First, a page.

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By Mallika Mitra
March 16, 2022
Illustration of a stock market graph and some company logos going around signifying stock buybacks
Money

Major companies like Amazon and Best Buy are buying back their own shares amid a rough period for the stock market. That could be a good thing for investors.

Companies in the S&P 500 and Russell 3000 have outlined stock buyback plans valued at $306 billion as of March 11, which is high for this point in the year, according Goldman Sachs Group.

Last week, Amazon announced that its board had approved a buyback of up to $10 billion worth of shares, and earlier in the year, Union Pacific announced plans for repurchasing plan valued at around $25 billion. Pepsi and Best Buy are among other companies that have unveiled stock buy-back plans this year.

Stocks have struggled so far in 2022 amid expectations that the Federal Reserve will raise interest rates and the war in Ukraine, which has pushed up commodity prices. The S&P 500 is down 10% for the year.

The boom in stock buybacks mainly reflects companies taking advantage of cheaper capital now that their stock prices are down, says Jim Paulsen, chief investment strategist of The Leuthold Group. But it could also be a good sign for the future of the stock market, he adds.

"You see a lot of company buybacks start near market lows, and a lot of times companies are starting to see how cheap their stock is relative to what they start to see in their fundamentals," Paulsen says.

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How do stock buybacks help investors?

With a stock buyback, companies can improve their own stock price by decreasing the number of shares on the market. As the number of shares held by the public decreases, the ownership stake of the shares on the public market should increase, along with the share price.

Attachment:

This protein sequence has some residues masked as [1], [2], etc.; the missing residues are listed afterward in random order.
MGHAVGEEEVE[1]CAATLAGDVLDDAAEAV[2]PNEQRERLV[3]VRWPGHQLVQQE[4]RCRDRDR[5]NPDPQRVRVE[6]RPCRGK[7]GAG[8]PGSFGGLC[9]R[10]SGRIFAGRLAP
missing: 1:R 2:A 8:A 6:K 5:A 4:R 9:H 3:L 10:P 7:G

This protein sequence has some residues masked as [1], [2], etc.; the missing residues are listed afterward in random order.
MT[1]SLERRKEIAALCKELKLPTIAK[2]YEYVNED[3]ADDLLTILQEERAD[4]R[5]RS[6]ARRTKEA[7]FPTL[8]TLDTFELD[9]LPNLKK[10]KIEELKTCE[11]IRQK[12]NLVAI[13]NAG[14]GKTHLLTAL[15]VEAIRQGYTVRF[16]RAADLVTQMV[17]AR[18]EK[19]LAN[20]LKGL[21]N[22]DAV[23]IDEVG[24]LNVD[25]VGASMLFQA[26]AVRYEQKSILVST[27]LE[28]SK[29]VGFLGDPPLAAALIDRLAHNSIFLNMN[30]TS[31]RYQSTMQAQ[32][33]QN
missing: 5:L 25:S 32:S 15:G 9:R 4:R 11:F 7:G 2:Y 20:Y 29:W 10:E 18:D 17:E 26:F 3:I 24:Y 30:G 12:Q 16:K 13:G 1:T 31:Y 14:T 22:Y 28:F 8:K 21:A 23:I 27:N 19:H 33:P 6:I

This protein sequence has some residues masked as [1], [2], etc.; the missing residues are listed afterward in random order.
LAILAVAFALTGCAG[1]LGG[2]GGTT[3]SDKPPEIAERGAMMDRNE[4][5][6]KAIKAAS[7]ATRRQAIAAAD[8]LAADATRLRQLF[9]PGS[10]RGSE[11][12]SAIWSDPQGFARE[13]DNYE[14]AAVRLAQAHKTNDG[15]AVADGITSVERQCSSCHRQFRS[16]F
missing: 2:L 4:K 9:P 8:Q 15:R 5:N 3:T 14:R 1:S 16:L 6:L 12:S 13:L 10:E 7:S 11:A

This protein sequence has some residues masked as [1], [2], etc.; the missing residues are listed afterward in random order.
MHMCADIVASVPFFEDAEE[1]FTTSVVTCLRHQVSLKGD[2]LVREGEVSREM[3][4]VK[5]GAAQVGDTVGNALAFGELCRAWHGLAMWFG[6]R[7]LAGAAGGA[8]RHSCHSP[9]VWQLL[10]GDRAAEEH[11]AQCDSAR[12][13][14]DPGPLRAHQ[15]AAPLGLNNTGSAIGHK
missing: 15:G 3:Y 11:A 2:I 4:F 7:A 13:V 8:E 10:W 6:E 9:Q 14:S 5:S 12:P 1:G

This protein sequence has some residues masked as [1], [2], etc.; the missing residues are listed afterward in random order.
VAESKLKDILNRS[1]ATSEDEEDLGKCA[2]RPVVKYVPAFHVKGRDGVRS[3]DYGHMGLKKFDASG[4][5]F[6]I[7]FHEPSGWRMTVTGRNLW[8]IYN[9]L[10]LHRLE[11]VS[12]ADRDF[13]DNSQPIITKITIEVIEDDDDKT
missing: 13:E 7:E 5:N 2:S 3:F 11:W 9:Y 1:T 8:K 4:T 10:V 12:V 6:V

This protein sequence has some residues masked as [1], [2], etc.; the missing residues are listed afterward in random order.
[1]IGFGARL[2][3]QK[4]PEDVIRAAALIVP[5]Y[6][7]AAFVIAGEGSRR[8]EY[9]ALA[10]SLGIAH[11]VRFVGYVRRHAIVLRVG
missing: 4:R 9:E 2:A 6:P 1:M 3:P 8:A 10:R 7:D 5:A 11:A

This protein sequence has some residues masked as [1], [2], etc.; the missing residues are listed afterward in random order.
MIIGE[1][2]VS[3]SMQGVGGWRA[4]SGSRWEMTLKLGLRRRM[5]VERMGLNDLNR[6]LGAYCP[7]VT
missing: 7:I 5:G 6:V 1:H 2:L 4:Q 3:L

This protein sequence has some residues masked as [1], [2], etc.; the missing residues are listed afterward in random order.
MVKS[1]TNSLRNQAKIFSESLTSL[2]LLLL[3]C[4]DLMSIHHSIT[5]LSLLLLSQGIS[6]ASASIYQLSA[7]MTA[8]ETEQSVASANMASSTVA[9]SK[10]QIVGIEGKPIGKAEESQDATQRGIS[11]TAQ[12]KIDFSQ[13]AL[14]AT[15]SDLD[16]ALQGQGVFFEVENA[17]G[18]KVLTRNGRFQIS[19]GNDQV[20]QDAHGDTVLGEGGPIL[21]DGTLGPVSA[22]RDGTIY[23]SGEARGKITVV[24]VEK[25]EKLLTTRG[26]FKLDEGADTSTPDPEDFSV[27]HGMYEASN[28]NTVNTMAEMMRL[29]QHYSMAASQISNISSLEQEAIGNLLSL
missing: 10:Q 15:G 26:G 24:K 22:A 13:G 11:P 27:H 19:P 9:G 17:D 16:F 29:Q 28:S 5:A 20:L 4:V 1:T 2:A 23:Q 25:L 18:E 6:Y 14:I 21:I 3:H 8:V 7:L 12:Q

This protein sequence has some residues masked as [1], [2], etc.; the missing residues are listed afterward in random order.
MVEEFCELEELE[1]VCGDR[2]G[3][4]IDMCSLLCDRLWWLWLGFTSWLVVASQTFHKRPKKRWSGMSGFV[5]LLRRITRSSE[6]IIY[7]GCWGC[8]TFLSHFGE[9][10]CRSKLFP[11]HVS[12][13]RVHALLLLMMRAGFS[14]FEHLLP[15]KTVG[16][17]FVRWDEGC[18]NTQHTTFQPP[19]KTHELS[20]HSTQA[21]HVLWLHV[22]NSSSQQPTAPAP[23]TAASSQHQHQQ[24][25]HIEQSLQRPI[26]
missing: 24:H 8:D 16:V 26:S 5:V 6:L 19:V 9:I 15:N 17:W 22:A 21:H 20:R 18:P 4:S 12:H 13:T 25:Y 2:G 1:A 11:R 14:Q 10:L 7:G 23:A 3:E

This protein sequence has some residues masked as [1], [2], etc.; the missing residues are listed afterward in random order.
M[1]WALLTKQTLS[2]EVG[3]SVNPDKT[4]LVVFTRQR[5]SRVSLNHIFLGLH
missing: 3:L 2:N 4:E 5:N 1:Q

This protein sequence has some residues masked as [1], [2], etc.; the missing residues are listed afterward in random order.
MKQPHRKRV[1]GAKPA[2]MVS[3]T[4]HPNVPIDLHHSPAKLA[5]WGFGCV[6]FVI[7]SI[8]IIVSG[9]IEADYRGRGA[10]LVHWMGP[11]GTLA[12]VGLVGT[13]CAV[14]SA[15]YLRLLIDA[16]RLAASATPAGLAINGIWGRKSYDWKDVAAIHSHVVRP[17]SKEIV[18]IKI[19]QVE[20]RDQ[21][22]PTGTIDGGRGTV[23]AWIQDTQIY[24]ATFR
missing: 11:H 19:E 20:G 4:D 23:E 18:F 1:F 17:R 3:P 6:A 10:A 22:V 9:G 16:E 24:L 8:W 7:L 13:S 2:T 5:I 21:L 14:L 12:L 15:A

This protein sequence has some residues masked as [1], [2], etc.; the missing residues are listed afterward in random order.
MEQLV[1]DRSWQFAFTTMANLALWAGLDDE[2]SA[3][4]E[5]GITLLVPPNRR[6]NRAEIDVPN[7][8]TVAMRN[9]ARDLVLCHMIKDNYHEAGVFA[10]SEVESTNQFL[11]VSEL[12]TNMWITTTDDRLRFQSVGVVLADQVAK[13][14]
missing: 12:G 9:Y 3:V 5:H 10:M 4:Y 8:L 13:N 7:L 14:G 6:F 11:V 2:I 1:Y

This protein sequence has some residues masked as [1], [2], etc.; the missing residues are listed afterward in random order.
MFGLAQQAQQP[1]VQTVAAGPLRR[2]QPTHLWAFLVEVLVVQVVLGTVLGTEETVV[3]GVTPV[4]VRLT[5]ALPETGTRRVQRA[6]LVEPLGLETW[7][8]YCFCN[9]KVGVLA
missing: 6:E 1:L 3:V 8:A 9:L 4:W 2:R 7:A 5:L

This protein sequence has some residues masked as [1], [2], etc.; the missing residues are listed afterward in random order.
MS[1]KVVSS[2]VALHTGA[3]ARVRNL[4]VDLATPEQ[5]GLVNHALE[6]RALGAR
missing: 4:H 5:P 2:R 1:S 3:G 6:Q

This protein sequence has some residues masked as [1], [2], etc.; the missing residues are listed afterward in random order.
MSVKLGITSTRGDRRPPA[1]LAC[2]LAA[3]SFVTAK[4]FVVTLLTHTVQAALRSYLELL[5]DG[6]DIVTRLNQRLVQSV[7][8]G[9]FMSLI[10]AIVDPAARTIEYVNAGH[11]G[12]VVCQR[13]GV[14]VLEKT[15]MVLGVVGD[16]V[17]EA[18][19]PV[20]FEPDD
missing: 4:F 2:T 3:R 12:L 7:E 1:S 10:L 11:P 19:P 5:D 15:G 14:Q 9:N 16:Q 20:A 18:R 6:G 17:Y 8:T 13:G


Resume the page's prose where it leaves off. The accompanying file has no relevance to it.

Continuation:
Say, hypothetically, there are 100 shares trading on the public market and each is worth $10. When a company buys some of its own stock, there are fewer shares available to buy — and suddenly those remaining shares up for grabs are worth more than $10.

In 2018 and 2019, nearly one in four companies increased their earnings per share (EPS) by at least 4% after executing a stock buyback, according to Howard Silverblatt, senior index analyst at S&P Dow Jones Indices. While the number of companies upping their EPS with stock buybacks is not quite as high as that pre-pandemic level, the trend of companies repurchasing their own shares is certainly making a comeback.

As Paulsen notes, buybacks can indicate that a company feels confident about its financial future, which can be a good sign for shareholders. In general, companies appear to be predicting that this volatile market will subside, and their stock prices will come back up.

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Why are stock buybacks controversial?

There is a flip side to stock buybacks. Critics say that instead of spending cash on their own stock, companies could be putting that money elsewhere, like towards employee compensation or research for new projects.

"When you're just buying back shares, you're not doing anything to ensure the ability of your company to generate value for shareholders in the future," says Richard Smith, financial cycles expert, and founder and CEO of risk management tool RiskSmith. "You're not investing in things that are going to make your business more productive, more profitable, more innovative."

Critics also say buybacks only artificially boost a company's stock price.

In December, the Securities and Exchange Commission proposed more disclosure requirements around stock buybacks, including companies needing to provide "objective or rationale for the share repurchases and the process or criteria used to determine the repurchase amounts."

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